Classic lenses shouldn't suffer much from a bit of heat, newer ones would.
06-24-2021, 06:48 AM   #7
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I'd use UV if you have a yellowing of the lens elements caused by aging, but if you don't have any noticeable fungus growth, I would just store the lenses in a polyethylene bag with a desiccant to make sure the lens is well dried out (take them out for use and return them when done). Too much UV light can be detrimental to lenses if not needed so why the risk? As others have mentioned, leaving them in the sun is a non-starter. You don't want to "cook" you lenses for all kinds of reasons.

06-24-2021, 08:07 AM   #8
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QuoteOriginally posted by tokyoscape Quote
Leave lenses in the sun or using UV light bulb?
Unless you are attempting to clear yellowing from thoriated elements, there is no benefit to exposing your lenses to the sun or UV light. Humidity and temperature control are key for lens storage in regions where condensing humidity is a common environment.


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06-24-2021, 08:11 AM   #9
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QuoteOriginally posted by Jonathan Mac Quote
Classic lenses shouldn't suffer much from a bit of heat, newer ones would.
Heat causes migration of lubricants out of where they are supposed to be and into where they are not supposed to be. If a lens' focus action is uneven, heat was probably the cause. Oil-fouled aperture blades didn't start that way...blame heat.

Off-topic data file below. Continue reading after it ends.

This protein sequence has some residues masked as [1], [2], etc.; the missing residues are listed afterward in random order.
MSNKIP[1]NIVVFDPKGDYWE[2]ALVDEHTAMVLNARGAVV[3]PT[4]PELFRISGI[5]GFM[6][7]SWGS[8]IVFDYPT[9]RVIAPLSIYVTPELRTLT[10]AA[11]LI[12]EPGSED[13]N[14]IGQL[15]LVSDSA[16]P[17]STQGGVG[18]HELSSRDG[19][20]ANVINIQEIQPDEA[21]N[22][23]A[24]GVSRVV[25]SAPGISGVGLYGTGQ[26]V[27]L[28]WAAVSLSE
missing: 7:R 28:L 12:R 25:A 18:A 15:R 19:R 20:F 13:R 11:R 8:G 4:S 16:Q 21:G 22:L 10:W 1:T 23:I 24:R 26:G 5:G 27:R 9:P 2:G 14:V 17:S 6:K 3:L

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06-24-2021, 11:18 AM   #10
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As far as power level of the UV light at earth's surface from the sun the total irradiation from the sun over a square meter is about 1000w at earth's surface and that is for all light with the UV portion being a small portion. I paid about about $20 for a 10w UV lamp and it is pretty small so I bet if I were to cover 1 square meter with lamps like it I would probably be near 1000w total but instead of it being a big mix of light it would just be UV. I used this lamp to clear my old radioactive takumars of yellowing and keep them that way. I have used it once to disinfect my lenses as a preventative measure to ensure that fungus doesn't become a problem but probably won't do it again for several years.
06-24-2021, 11:10 PM   #11
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I try to expose my lenses to light daily, mostly by burning through film .. (sorry, couldn’t resist)
06-25-2021, 02:28 PM   #12
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Thank you all for the answers. It's good to know so that I don't try something useless and possible damage my lenses again.
09-14-2021, 12:37 PM   #13
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As most lenses today contain plastics, I would avoid exposing them for long duration to the heat of burning sun.
Degrading / aging or deformation is a risk if you ask me.
09-14-2021, 01:13 PM   #14
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Sunbathing your lenses as a preventative measure I'd say is inappropriate. Fungus will not start in an airy humidity controlled home. If your place gets humid you'd want to get a cabinet that controls for that.